• New business travel protocols and criteria for business operation
  • Shifting tax obligations
  • Changes to corporate-level cost projections
  • Managing immigration challenges
  • Reshaping mobility policies
  • Preparation for mass movement when crisis lessens

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Meeting regulatory obligations

As the virus outbreak widens and economic conditions worsen, Tax organizations may experience additional resource shortages and budget constraints. Nevertheless, tax compliance requirements still need to be met.

Even if your company has historically prepared your returns in-house, you may find yourself short-handed. Consider:

  • Co-sourcing or outsourcing tax compliance
  • Loan staff options

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Trade and customs issues

Companies must analyze multiple business, operations, and tax and tariff scenarios; understand the costs of different supply chain configurations, as well as opportunities; and make informed decisions quickly. Business leaders may have to deal with short-term customs issues, such as navigating processes to send goods into affected areas or obtaining appropriate clearances to move manufactured goods out of a country. Additionally, companies that use temporary providers to replace vendors facing constraints will likely need to monitor tariffs and other customs implications. Depending on the regions — as well as the products, types and suppliers being used — the level of import duty and/or tariff a company may have to pay could vary. Assess:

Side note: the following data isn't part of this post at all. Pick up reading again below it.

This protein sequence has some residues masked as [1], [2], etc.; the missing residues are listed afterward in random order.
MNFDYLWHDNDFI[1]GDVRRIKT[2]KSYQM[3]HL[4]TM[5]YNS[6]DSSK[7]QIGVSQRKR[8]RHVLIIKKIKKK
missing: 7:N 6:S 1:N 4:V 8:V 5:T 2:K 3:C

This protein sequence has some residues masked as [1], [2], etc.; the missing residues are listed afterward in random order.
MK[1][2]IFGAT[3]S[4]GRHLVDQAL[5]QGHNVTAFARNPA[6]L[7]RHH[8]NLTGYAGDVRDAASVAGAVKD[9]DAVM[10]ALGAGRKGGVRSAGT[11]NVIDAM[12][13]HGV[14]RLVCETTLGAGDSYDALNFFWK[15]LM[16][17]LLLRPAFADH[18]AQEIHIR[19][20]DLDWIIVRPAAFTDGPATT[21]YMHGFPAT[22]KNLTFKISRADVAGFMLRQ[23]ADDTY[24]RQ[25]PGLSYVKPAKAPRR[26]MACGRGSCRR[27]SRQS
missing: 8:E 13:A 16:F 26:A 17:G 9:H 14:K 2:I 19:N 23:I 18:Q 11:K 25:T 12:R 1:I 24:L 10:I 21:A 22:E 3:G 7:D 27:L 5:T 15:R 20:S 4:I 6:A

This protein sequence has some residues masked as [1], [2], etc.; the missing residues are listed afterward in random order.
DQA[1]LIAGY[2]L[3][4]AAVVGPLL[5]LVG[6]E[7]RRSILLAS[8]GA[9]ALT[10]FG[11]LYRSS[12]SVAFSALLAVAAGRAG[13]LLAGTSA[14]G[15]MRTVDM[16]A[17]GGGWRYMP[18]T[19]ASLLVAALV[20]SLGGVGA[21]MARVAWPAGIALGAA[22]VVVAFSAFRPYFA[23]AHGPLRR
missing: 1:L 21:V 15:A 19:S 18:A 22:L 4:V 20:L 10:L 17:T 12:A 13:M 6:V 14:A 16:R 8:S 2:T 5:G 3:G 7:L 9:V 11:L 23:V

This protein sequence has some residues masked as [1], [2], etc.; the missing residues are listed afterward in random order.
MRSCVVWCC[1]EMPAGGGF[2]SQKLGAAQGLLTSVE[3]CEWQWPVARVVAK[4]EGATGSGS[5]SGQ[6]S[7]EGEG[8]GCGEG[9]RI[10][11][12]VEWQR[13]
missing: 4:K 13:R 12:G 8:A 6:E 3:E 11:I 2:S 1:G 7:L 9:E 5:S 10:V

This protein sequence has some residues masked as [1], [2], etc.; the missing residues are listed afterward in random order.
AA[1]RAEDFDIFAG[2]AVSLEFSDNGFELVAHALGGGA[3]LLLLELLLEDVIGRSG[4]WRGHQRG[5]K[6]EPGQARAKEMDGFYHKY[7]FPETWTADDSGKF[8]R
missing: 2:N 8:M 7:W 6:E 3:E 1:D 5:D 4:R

• Meeting regulatory obligations
  • Duty-drawbacks
  • Supply chain
  • Export controls
  • Sanctions

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Contact us

Marc Silverman

Marc Silverman

Sectors and Business Development Leader, PwC US

Shelley Giberson

Shelley Giberson

Tax Services Leader, PwC US

Scott McCandless

Scott McCandless

Tax Policy Services, PwC US

Maytee Pereira

Maytee Pereira

Managing Director, PwC's Customs and International Trade Practice Co-Leader, PwC US

Anthony Tennariello

Anthony Tennariello

Customs and International Trade Co-leader, PwC US